Now that Ian Desmond has found a new home in Texas, the last of the 20 qualifying offer free agents has signed and we have the order of the 2016 MLB Draft. The Dodgers will have a healthy draft bonus pool of roughly $9.3 million, per Baseball America.
This is something we have been keeping track of all season, with the Dodgers starting with the 25th pick in the first round. Now, after various free agent signings with draft pick compensation, the Dodgers' first-round pick moved up to 20th in the first round.
The Dodgers made three qualifying offers to free agents at the beginning of the offseason. Brett Anderson accepted his offer and returned for one year, $15.8 million. Howie Kendrick declined his but after his market didn't materialize came back for a two-year, $20 million deal. Zack Greinke was the one who declined the offer and ended up elsewhere, and for signing with Arizona the Dodgers received a compensation pick in between the first and second rounds, No. 32 overall.
For failing to sign last year's compensation pick — Louisville pitcher Kyle Funkhouser, drafted 35th overall — the Dodgers get the No. 36 pick in 2016. The Dodgers have three picks in the first 36 selections for the first time since 2006, when they picked Clayton Kershaw at No. 7 overall, pitcher Bryan Morris 26th, and infielder Preston Mattingly 31st, the latter two selections as compensation for Jeff Weaver signing with the Angels.
The Dodgers' second-round pick is No. 65 overall, their third-round selection is No. 101, then they pick every 30 picks after that — fourth round is No. 131, fifth round at No. 161, and so on, through 40 rounds.
The draft bonus pool for every team is comprised of the allotted slot values through the first 10 rounds of the draft. Any bonus signed in the first 10 rounds counts against the pool, as does any amount over $100,000 for players in Round 11 or later.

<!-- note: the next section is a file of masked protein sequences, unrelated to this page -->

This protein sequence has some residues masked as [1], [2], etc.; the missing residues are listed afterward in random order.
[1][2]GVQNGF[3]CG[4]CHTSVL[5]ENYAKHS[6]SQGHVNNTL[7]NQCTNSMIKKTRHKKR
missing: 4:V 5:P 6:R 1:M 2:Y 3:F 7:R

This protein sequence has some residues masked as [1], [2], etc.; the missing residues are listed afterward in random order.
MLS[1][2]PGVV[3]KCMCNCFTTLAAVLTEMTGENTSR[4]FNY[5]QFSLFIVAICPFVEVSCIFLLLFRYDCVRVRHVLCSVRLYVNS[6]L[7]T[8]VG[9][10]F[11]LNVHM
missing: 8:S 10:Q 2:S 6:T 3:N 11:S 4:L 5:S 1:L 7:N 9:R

If a team fails to sign a player within the first 10 rounds, it also loses the slot amount, which affects the total bonus pool available.
There are penalties for going over the allotted amount, but for the first 4.99 percent of overage the cost is only money, a 75-percent tax on the overage amount. Once a team hits five percent over their draft bonus pool, the penalties get more severe, with the loss of a first-round pick in the next year's draft.
The penalties increase from there, with a loss of first and second-round picks for being 10-14.99 percent over, plus a tax of 100 percent of the overage amount; and a loss of the next two first-round picks for being 15 percent or more over. But so far, nobody has gotten to five percent over, with the loss of a first-round pick thus far proving to be a successful deterrent.
Given that the Dodgers can go up to nearly five percent over their bonus pool without losing a 2017 draft pick, their effective cap this year is closer to $9.8 million than $9.3 million.
The total slot values obtained by Hudson Belinsky at Baseball America showed the Dodgers with a total draft bonus pool of just under $9.3 million, the ninth-highest total in baseball. Keep in mind this was before Yovani Gallardo, Dexter Fowler and Desmond found homes so the final draft order wasn't quite set, but this still gives us a good idea.
Using the noted roughly 4.6-percent increase over 2015, I tried to reverse engineer the values for each slot for the Dodgers in 2016, shown in the table at the right. This might be a couple thousand dollars off, likely due to a rounding error on my part. But using the 2015 slot values, this is still instructive.
For instance, the total bonus pool for the Dodgers in 2015 was $7,781,700, including the amount that went unused for Funkhouser. Using the 12 picks the Dodgers have in the first 10 rounds this year, those total slot values last year would have totaled $8,929,900. That relative increase gives the Dodgers the equivalent purchase power to — using the bonuses from the Baseball America 2015 draft database — add a prospect on the level of Phillies pitcher Thomas Eshelman, Braves catcher Lucas Herbert, Angels outfielder Jahmai Jones, Cubs pitcher Bryan Hudson, Giants shortstop Jalen Miller, players picked between 46-95 in 2015.
Keep in mind there are still 11 picks that can be traded, the Competitive Balance picks after the first and second rounds. The Dodgers added such a pick last year when they acquired Ryan Webb from the Orioles, and earlier this offseason I laid out some hypothetical scenarios in which the Dodgers might be able to add picks from each respective team in 2016.
As the draft gets closer and the exact slot amounts are revealed, this will be updated accordingly.